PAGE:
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JD Solar Sols., LLC v. Trabant Solar, Inc.

Jul 9, 2019
No. 5:16-CV-166-D (E.D.N.C. Jul. 9, 2019)


No. 5:16-CV-166-D




On April 11, 2016, JD Solar Solutions, LLC ("JD Solar" or "plaintiff") filed a complaint against Trabant Solar, Inc. ("Trabant") and Rovshan Sade a/k/a Ron Sade ("Sade"; collectively, "defendants") for breach of contract, piercing the corporate veil, and violation of North Carolina's Unfair and Deceptive Trade Practices Act ("UDTPA"), N.C. Gen. Stat. § 75-1 et seq. [D.E. 1]. On June 3, 2016, defendants answered and alleged counterclaims for breach of contract and a UDTPA violation [D.E. 14]. On June 24, 2016, JD Solar answered defendants' counterclaims [D.E. 16]. On March 23, 2017, the court struck Trabant's answer and counterclaims because Trabant, a corporation, failed to retain counsel [D.E. 30].

On March 15, 2018, defendants answered the complaint [D.E. 36]. On February 4, 2019, JD Solar moved for summary judgment [D.E. 46], filed a statement of material facts [D.E. 47], and filed a memorandum in support [D.E. 48]. On March 7, 2019, defendants responded in opposition [D.E. 50-52]. On April 1, 2019, JD Solar replied [D.E. 55]. On April 1, 2019, Sade voluntarily dismissed his counterclaims with prejudice [D.E. 54]. As explained below, the court denies JD Solar's motion for summary judgment.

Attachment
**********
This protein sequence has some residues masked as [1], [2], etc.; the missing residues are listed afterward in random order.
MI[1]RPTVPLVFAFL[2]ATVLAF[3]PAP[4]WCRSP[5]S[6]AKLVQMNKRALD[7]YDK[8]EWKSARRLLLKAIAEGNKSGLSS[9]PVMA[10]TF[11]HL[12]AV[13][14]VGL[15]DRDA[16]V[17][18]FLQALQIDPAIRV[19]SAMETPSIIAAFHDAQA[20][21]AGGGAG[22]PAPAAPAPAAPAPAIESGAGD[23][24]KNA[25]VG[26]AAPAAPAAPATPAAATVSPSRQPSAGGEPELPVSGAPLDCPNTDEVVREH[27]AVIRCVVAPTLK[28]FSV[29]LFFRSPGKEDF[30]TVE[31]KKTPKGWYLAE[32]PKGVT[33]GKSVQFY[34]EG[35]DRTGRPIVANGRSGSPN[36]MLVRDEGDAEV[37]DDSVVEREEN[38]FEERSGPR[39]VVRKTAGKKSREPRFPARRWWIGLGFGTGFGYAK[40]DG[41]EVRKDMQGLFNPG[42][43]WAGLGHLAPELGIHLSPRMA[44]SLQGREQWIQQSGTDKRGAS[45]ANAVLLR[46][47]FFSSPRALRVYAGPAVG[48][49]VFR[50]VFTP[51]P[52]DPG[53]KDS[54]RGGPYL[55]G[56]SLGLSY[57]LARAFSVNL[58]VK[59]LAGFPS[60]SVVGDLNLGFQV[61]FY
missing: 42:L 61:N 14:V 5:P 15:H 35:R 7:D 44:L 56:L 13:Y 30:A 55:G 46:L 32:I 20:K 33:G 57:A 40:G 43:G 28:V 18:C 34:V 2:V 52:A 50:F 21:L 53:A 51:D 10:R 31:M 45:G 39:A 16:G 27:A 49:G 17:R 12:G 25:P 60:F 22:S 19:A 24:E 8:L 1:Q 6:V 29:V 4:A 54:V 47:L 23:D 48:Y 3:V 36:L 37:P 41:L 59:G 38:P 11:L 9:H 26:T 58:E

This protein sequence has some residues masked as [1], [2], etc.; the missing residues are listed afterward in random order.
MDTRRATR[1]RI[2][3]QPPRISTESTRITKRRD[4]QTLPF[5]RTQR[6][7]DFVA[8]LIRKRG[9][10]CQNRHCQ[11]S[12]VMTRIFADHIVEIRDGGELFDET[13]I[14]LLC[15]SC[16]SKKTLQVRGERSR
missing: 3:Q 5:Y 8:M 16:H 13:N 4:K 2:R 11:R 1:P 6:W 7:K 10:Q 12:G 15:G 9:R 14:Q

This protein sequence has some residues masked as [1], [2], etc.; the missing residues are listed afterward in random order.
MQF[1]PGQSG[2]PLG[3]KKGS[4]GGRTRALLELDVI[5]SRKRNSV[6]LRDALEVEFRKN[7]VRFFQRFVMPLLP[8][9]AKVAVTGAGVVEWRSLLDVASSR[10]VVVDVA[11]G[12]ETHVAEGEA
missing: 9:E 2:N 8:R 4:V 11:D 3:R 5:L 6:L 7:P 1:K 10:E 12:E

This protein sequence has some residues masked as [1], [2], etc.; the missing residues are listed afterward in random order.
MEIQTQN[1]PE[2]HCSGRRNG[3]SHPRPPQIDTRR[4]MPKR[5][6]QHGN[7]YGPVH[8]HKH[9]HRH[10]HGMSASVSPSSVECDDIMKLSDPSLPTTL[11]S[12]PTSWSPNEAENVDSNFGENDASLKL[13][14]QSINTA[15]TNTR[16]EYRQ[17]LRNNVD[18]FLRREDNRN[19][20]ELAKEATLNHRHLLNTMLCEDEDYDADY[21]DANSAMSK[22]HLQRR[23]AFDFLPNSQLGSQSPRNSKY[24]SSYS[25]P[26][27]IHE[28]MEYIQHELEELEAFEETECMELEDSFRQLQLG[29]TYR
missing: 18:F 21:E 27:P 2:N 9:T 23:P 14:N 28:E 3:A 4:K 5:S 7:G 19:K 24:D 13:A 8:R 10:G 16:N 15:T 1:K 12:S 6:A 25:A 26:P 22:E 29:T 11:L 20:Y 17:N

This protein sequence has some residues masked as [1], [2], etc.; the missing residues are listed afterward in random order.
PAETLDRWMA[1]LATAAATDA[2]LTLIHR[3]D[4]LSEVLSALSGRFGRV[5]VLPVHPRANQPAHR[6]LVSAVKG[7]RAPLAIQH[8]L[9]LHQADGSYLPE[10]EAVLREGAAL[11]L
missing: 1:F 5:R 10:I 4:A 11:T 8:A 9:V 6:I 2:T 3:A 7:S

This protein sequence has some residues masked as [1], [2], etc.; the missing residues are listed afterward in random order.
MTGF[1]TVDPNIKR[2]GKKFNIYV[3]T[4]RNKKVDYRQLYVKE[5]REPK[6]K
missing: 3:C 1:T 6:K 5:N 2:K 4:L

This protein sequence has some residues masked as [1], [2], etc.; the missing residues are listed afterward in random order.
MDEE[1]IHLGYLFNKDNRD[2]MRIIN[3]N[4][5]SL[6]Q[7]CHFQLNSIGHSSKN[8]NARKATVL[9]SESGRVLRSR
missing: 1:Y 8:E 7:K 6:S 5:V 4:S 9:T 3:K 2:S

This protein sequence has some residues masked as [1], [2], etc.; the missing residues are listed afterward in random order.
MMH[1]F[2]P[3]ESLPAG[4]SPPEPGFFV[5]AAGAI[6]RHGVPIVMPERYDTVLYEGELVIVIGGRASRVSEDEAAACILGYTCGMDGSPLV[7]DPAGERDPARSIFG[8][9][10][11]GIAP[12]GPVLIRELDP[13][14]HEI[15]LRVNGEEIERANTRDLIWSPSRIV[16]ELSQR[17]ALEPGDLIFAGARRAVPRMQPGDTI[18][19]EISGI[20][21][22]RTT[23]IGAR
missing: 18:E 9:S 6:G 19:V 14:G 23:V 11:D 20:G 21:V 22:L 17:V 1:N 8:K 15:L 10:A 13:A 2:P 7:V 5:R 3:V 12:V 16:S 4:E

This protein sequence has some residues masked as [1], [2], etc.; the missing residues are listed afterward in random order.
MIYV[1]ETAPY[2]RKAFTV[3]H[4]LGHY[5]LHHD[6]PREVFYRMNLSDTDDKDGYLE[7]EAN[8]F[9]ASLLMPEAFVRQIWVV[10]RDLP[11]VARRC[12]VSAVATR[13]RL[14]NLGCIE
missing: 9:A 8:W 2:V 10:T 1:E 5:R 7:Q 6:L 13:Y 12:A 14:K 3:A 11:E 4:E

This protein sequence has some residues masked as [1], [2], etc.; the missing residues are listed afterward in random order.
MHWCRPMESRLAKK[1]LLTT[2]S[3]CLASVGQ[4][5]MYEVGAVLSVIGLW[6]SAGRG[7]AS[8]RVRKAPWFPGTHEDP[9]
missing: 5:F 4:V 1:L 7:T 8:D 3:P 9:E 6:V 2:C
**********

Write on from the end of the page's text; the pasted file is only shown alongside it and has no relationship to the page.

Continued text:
JD Solar, a limited liability company formed under Connecticut law, sells solar panel technologies for both residential and commercial applications. See [D.E. 47] ¶ 1; Dean Decl. [D.E. 48-1] ¶ 3. Sade resides in North Carolina. See [D.E. 47] ¶ 2; [D.E. 52] ¶ 2. Trabant is a North Carolina corporation. See [D.E. 47] ¶ 3; [D.E. 52] ¶ 3. Trabant develops and sells "solar trackers," which enable solar panels to rotate in response to or "track" the sun's movements to maximize solar energy intake. See Sade Decl. [D.E. 50] ¶ 2.